The first specialized strategy people become interested in is usually “road building,” emphasizing brick and wood. Building long roads and numerous settlements can be a great way to get ahead, especially early in a game. To get to ten points, this strategy requires either one city, five settlements, Longest Road, and a victory point; or two cities, four settlements, and Longest Road. This strategy can often be difficult to get past nine points on, but a player with this strategy does not get “boxed in.” This strategy is often less damaged by the robber, which is good, since it generates fewer soldiers to chase the robber away.

The second specialized strategy is “city building,” emphasizing ore and wheat, and upgrading the initial settlements to cities as soon as possible. This strategy generally requires building to one or two more settlement sites and upgrading those to cities, as well as buying enough development cards to get Largest Army. Winning with this strategy usually entails three or four cities, Largest Army, and possibly 2 Victory Point cards. Having the robber placed on a productive site can be very damaging to someone pursuing this strategy, so building up an army to chase the robber away is important.

Sometimes, the result of the above strategies is an overabundance of another resource. If the port for that resource is in a good location, a player can sometimes place on that port and another good spot to generate the chosen resource. Since sheep are often a plentiful, but less useful commodity, this strategy is often called “Sheep-O-Matic.” Using it for other resources is generally less successful, but I’ve seen wood utilized as well, when most players were pursuing city-building strategies and brick was in short supply. Such a strategy can allow the player to exact a “tax” or “user fee” on their turn, using their port by proxy for another player, at the cost of another resource card.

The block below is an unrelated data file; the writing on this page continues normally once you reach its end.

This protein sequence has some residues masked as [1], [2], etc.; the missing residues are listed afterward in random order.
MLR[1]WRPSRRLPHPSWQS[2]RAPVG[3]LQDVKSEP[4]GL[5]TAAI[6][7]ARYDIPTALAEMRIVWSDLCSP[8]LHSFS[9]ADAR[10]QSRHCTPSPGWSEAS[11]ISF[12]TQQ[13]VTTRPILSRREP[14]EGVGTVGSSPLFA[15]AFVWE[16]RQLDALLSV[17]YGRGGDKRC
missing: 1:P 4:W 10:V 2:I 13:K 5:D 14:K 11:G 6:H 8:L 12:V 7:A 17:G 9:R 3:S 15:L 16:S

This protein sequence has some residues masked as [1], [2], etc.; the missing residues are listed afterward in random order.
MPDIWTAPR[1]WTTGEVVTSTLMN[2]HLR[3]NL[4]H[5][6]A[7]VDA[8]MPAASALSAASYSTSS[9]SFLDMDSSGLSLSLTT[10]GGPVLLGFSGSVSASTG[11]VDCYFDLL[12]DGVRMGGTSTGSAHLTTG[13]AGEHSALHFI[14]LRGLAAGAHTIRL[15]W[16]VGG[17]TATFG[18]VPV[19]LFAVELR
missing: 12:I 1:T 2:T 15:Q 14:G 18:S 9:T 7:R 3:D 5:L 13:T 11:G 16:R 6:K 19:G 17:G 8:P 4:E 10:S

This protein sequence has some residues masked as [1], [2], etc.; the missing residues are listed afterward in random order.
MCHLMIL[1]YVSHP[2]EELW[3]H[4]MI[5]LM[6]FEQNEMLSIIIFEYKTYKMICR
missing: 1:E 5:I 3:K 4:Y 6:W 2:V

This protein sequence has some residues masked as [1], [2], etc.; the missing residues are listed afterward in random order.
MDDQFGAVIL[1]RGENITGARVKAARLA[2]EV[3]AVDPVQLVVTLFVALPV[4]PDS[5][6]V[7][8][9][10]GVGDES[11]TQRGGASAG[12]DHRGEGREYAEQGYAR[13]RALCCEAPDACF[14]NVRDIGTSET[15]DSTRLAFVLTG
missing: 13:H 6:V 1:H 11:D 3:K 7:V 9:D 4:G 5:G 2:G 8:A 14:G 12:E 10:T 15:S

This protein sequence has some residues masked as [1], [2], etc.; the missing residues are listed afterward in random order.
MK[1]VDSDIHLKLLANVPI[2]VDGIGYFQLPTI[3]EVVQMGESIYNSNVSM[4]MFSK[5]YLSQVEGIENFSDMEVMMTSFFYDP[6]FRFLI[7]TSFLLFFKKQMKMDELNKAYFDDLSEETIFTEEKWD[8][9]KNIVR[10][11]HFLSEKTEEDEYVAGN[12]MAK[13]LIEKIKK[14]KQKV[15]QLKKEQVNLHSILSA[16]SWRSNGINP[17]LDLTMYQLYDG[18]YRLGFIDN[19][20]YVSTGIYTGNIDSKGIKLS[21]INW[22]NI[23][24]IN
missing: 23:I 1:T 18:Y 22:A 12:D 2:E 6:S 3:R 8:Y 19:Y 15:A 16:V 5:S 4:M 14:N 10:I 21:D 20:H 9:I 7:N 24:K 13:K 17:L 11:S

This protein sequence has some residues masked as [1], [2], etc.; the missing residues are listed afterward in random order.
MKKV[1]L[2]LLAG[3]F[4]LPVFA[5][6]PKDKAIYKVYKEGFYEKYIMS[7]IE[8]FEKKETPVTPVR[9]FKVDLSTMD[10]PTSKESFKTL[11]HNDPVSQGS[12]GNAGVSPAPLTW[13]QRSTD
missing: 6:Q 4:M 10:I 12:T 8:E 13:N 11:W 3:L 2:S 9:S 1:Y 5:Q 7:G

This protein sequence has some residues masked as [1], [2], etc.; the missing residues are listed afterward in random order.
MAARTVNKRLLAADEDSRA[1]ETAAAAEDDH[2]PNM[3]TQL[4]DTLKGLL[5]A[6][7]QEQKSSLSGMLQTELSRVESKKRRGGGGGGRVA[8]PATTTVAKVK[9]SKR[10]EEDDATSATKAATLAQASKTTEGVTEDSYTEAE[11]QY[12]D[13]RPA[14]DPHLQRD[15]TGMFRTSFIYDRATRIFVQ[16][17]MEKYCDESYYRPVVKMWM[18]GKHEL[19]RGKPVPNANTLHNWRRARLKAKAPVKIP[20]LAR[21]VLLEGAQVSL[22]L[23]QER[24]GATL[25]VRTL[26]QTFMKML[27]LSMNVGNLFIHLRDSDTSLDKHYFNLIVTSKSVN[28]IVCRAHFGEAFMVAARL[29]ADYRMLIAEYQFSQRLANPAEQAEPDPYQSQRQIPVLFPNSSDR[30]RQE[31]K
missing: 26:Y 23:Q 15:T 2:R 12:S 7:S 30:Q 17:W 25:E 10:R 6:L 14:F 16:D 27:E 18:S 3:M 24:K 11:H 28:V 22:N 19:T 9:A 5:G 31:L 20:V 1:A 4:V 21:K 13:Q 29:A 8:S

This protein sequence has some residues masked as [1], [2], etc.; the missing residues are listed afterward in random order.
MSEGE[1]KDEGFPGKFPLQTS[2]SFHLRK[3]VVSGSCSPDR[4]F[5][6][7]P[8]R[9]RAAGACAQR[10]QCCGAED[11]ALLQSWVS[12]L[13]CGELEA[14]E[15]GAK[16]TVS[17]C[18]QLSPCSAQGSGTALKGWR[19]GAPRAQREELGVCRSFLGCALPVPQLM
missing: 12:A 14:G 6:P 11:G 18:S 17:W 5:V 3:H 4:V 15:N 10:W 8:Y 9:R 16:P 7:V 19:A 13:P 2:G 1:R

The final, and riskiest, placement strategy is to seek out the rarest resource—usually brick or ore, as they have only three tiles—and building on the best spots available for that resource. When other players need that resource, it will be possible to get advantageous trade offers. Unfortunately, it may also attract the robber’s attention, as an opponent may try to steal the valued resource.

*Victory Point development cards are worth 1 point each, Longest Road and Largest Army are worth two points each, but come at minimum costs of 5 road segments or 3 soldiers. To take one of these titles away from another player requires building a longer road or a larger army; in the case of a tie, the initial player to build to that size retains the points. This makes Largest Army especially secure; the player with it knows exactly how large each players’ army is, and can buy more development cards when they notice a rival doing the same, and only one development card can be used by a player on any specific turn. Longest Road is harder to keep, since players can build as much road as they can afford on any turn.

**There are only four city and five settlement pieces available to each player, so a five city win is not possible.